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Old-fashioned view of nursing as ‘feminine’ undervalues profession, RCN study reveals

Gender inequalities affecting pay and status persist despite the fact that nine out of ten nurses in the UK are women, study finds
Gender and pay in nursing

Gender inequalities affecting pay and status persist despite the fact that nine out of ten nurses in the UK are women, study finds

Nurses are undervalued in status and pay because the profession is predominantly made up of women, a new study carried out by the RCN and Oxford Brookes University finds.

Experts warn that the UK will continue to experience severe nursing shortages if pay which they say does not reflect nurses skills and experience is not improved.

Nursing pay does not reflect the highly skilled nature of the job

The study, Gender and Nursing as a Profession: Valuing Nurses and Paying Them Their Worth , states that

Gender inequalities affecting pay and status persist despite the fact that nine out of ten nurses in the UK are women, study finds


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Nurses are undervalued in status and pay because the profession is predominantly made up of women, a new study carried out by the RCN and Oxford Brookes University finds.

Experts warn that the UK will continue to experience severe nursing shortages if pay – which they say does not reflect nurses’ skills and experience – is not improved.

Nursing pay does not reflect the highly skilled nature of the job

The study, Gender and Nursing as a Profession: Valuing Nurses and Paying Them Their Worth, states that the ‘old-fashioned view that caring for others is a feminine characteristic still persists in British society'.

Despite this, researchers found nurses ‘routinely take on tasks previously the preserve of doctors’ and are constantly pushing forward advances in nursing practice.

‘We see care as a naturally feminine skill or characteristic,' said Oxford Brookes University centre for diversity policy research and practice director Anne Laure Humbert.

‘This sits in direct opposition to the high level of skills and professionalisation required in contemporary nursing.’

The researchers found that the pay gap between the sexes in nursing is largely the result of gender differences in working hours rather than direct discrimination and gender inequality.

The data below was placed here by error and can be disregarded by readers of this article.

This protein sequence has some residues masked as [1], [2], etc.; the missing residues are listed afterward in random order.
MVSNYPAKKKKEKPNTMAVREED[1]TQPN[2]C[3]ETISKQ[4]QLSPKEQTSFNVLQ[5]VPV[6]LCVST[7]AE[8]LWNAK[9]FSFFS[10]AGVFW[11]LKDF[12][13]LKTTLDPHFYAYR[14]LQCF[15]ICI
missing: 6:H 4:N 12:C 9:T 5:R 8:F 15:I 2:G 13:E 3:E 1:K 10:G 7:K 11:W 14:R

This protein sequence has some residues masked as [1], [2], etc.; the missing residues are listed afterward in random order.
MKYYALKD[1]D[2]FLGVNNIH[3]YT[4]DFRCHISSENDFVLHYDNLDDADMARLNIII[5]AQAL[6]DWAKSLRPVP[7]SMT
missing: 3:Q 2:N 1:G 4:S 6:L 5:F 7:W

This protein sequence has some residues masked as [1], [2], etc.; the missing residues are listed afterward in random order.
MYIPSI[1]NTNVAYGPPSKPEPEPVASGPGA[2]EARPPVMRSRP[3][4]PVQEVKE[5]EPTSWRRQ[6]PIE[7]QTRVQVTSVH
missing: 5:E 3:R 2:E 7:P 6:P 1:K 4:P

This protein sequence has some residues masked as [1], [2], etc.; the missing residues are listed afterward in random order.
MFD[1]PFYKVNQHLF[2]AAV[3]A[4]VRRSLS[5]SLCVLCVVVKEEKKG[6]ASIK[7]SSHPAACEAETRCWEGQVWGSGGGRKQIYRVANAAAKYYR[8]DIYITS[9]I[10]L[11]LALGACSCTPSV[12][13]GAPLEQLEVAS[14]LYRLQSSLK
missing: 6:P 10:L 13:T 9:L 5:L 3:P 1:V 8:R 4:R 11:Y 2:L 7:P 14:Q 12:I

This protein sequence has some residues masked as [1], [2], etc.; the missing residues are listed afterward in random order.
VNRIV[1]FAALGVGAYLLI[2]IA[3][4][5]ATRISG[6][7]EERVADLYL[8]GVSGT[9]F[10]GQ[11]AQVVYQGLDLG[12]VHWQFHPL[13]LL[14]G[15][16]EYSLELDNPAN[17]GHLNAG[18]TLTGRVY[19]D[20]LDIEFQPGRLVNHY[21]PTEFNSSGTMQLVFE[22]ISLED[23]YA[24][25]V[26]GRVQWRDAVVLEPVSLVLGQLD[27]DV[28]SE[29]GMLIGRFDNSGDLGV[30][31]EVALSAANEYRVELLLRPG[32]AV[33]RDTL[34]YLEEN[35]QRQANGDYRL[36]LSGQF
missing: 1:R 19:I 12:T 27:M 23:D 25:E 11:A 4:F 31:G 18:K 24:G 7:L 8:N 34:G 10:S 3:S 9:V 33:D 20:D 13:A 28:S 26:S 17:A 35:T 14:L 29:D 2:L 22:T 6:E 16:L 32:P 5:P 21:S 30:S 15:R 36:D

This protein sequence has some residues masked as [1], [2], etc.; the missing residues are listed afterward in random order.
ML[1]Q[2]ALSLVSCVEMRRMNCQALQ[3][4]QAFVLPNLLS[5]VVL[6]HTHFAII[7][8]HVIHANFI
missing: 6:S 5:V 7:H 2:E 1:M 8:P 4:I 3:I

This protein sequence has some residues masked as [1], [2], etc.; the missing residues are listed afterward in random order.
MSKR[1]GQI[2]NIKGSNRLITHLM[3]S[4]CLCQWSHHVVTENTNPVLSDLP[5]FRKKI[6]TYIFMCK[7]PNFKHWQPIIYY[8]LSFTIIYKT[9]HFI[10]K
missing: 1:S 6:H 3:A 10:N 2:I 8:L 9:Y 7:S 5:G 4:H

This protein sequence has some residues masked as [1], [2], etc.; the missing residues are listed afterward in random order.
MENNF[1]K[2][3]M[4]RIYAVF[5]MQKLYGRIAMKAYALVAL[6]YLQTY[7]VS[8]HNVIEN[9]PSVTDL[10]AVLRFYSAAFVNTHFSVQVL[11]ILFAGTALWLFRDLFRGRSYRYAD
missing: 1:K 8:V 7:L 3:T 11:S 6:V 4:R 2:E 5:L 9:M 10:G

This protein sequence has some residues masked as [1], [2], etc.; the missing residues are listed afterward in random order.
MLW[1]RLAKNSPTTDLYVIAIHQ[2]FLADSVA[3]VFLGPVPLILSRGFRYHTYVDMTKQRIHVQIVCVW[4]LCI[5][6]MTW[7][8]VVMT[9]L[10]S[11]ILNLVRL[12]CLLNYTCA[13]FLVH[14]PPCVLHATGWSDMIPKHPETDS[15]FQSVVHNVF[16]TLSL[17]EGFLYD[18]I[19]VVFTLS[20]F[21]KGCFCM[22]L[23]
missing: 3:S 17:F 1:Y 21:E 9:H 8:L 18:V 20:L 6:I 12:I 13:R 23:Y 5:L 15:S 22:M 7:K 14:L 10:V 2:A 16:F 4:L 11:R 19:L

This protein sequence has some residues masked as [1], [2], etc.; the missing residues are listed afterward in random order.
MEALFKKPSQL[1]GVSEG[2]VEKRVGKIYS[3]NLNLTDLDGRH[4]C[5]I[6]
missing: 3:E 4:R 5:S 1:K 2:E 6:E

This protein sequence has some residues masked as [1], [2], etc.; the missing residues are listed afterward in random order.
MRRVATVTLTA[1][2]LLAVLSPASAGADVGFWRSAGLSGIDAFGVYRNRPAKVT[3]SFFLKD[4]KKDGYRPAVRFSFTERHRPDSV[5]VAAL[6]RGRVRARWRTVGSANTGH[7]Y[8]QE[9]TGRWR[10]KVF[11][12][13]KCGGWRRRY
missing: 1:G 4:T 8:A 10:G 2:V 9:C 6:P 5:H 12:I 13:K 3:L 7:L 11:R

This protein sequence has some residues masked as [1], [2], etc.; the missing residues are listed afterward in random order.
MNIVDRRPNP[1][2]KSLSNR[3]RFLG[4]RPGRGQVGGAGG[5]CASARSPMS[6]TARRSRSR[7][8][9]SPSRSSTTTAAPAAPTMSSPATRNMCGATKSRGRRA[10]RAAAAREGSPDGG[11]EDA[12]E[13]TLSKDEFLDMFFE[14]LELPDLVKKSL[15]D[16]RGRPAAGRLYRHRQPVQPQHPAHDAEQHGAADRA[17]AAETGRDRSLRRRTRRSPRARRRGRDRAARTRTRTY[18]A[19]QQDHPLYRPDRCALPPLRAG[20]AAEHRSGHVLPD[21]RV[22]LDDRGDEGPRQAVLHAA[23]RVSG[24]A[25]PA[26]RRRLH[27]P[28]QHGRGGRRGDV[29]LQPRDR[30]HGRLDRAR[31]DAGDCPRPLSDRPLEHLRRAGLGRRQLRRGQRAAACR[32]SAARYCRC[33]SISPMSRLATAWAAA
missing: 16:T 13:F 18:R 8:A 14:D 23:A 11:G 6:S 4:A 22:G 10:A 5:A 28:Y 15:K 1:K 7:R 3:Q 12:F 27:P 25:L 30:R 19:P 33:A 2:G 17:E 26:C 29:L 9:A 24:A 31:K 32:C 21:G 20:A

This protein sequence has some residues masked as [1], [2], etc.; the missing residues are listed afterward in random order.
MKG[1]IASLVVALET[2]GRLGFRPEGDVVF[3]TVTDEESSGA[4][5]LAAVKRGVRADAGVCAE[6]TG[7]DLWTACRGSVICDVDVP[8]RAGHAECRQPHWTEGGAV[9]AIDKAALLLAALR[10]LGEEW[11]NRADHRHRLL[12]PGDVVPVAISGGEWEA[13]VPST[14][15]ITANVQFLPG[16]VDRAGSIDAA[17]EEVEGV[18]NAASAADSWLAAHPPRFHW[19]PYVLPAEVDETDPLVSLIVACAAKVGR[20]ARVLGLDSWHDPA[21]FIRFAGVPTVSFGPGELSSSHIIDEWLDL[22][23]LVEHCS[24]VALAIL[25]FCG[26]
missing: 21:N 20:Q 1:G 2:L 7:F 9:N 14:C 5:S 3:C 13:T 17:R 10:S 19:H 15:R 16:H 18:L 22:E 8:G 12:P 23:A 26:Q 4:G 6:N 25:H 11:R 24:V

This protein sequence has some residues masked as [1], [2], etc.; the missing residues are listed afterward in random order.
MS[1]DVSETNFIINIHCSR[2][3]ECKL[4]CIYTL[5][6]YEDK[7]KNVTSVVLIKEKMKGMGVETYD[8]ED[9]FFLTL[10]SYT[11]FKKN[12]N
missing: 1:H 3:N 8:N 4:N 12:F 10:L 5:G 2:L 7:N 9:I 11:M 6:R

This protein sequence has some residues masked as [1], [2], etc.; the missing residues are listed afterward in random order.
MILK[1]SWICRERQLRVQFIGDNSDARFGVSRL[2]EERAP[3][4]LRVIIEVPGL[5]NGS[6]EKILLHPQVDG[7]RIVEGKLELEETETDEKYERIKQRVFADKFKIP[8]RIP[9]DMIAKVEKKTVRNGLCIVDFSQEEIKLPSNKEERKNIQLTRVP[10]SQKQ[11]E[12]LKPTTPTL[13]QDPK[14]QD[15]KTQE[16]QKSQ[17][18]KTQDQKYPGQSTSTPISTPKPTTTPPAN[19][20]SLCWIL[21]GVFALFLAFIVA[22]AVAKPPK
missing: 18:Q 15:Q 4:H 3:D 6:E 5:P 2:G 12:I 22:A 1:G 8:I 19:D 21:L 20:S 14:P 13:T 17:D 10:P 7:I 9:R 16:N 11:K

The study report shows that the nursing workforce is made up of 90% women, but that they fill less than one third of senior positions and earn on average 17% less than men in similar positions.

Forced to choose between career progression and flexible work conditions

Oxford Brookes research fellow Kate Clayton-Hathway explains this discrepancy: ‘In terms of career progression, increasing numbers are choosing flexibility over career development.

‘This is largely because of a lack of choice or control over working patterns or working hours, a paucity of family care provision and lack of support for training and development.’

The researchers also found that nurses from a black or minority ethnic background tend to earn about 10% less than their white counterparts when other factors are taken into consideration.

Challenging and changing perceptions about nursing

RCN senior research lead Rachael McIlroy said the report was an important step in challenging and changing perceptions about nursing.

‘We hope that this research will spark a conversation within the nursing profession, among nursing staff, employers, regulators and policymakers about the critical role played by the largest healthcare occupation in the country and how we better value it in terms of status and pay.’

The report makes a series of eight recommendations for the college to take action on, including: further research; developing fairer job evaluation frameworks; and creating a platform to articulate the value of nursing.


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Gender and Nursing as a Profession: Valuing Nurses and Paying Them Their Worth


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